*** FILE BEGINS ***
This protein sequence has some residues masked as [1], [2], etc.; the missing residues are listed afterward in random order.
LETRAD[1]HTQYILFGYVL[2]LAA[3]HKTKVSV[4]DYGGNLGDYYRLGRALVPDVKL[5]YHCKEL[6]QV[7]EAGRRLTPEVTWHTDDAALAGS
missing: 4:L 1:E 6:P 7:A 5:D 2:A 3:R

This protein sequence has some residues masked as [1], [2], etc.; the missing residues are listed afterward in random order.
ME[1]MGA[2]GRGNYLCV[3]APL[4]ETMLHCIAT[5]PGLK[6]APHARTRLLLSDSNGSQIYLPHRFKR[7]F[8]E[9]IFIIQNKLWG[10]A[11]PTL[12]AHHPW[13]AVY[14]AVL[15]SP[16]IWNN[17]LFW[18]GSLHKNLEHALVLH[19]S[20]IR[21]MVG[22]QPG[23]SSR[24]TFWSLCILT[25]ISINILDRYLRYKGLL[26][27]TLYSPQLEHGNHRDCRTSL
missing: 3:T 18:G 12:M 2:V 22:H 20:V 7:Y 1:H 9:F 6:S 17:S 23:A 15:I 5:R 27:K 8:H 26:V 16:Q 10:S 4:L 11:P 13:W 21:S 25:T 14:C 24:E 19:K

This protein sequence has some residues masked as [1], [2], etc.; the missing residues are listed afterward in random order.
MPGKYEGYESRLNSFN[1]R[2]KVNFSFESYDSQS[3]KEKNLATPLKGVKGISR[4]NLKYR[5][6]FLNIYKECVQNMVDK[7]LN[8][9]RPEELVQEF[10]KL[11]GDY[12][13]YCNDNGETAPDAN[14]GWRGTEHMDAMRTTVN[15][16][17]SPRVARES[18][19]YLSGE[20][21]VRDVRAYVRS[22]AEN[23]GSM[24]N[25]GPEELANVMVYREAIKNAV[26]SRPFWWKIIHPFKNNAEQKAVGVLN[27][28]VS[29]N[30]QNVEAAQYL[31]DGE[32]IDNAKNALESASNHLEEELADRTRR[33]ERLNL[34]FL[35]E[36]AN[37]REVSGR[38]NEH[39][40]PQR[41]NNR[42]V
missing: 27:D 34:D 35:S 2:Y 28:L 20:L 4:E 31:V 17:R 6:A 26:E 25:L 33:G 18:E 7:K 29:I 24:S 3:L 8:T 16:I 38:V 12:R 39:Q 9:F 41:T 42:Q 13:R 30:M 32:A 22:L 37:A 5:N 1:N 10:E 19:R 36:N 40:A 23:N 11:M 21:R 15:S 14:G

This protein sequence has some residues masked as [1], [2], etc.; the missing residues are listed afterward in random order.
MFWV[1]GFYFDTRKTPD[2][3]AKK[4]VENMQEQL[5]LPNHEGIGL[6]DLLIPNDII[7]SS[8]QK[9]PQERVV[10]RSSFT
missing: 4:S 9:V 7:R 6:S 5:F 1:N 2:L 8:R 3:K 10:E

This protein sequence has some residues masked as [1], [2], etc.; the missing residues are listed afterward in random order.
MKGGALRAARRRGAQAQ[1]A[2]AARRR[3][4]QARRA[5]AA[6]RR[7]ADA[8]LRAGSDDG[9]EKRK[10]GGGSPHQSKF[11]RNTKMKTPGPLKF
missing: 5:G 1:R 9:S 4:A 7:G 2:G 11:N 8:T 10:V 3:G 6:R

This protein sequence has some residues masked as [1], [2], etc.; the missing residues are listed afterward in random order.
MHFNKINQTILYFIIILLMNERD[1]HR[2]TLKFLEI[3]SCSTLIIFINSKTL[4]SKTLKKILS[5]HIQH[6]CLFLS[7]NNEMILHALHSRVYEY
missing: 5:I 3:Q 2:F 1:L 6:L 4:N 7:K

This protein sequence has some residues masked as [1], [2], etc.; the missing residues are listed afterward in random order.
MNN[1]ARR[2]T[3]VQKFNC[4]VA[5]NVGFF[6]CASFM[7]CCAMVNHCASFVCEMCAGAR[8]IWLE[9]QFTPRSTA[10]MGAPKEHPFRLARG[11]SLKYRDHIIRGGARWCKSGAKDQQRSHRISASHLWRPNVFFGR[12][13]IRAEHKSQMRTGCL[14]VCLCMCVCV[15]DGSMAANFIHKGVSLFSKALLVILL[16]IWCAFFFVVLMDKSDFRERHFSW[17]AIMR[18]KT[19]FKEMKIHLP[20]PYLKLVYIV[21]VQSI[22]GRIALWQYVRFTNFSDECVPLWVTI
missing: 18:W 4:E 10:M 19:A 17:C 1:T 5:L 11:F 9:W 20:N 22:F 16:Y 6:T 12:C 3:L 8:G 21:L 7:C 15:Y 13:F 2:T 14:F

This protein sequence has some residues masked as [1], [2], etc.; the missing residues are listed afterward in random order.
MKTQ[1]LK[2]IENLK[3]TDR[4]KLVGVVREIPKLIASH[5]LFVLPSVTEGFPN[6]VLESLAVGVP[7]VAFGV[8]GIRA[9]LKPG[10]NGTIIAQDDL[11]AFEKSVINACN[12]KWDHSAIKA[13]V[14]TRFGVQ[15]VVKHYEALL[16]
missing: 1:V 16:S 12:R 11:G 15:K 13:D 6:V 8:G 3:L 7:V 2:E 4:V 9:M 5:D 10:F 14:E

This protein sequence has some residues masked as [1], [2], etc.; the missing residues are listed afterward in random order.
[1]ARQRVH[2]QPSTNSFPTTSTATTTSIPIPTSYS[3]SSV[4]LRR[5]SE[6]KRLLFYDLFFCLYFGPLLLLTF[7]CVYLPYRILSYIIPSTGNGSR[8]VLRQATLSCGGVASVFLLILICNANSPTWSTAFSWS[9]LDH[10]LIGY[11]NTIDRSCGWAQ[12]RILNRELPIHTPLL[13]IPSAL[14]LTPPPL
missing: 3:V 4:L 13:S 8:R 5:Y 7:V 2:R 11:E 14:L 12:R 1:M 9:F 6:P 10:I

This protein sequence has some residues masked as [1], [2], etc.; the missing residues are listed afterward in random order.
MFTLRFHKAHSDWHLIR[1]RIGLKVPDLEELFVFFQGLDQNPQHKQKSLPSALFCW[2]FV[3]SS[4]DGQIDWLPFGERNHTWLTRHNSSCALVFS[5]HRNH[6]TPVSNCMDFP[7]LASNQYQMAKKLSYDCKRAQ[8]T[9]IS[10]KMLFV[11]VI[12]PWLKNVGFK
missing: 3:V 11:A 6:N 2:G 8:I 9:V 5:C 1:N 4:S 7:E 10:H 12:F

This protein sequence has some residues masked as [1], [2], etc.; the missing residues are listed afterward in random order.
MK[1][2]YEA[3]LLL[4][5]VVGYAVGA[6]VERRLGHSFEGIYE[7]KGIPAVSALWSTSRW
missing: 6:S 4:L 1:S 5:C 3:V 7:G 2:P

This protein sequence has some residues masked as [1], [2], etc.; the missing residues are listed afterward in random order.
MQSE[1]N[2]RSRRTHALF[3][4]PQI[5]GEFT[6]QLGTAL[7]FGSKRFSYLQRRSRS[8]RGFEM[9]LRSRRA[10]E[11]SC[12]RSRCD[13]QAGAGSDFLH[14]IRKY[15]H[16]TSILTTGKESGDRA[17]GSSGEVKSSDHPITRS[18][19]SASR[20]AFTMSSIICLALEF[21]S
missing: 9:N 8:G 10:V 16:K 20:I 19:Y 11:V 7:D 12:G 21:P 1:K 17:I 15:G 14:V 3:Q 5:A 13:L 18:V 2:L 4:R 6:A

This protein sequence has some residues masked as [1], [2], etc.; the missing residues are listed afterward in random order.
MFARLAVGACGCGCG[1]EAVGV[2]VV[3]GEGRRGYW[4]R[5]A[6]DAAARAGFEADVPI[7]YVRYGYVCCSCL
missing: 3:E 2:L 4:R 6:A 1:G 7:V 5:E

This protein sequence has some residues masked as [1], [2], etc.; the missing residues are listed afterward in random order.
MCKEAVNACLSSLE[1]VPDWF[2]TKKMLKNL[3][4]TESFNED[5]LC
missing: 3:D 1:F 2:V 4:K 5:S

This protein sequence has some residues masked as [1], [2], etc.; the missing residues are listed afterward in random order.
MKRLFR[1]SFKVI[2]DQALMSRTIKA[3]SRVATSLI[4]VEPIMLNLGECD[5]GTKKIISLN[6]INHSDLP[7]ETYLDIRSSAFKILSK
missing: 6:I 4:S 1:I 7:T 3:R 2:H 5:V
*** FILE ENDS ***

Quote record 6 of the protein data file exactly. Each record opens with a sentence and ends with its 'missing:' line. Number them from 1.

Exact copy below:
This protein sequence has some residues masked as [1], [2], etc.; the missing residues are listed afterward in random order.
MHFNKINQTILYFIIILLMNERD[1]HR[2]TLKFLEI[3]SCSTLIIFINSKTL[4]SKTLKKILS[5]HIQH[6]CLFLS[7]NNEMILHALHSRVYEY
missing: 5:I 3:Q 2:F 1:L 6:L 4:N 7:K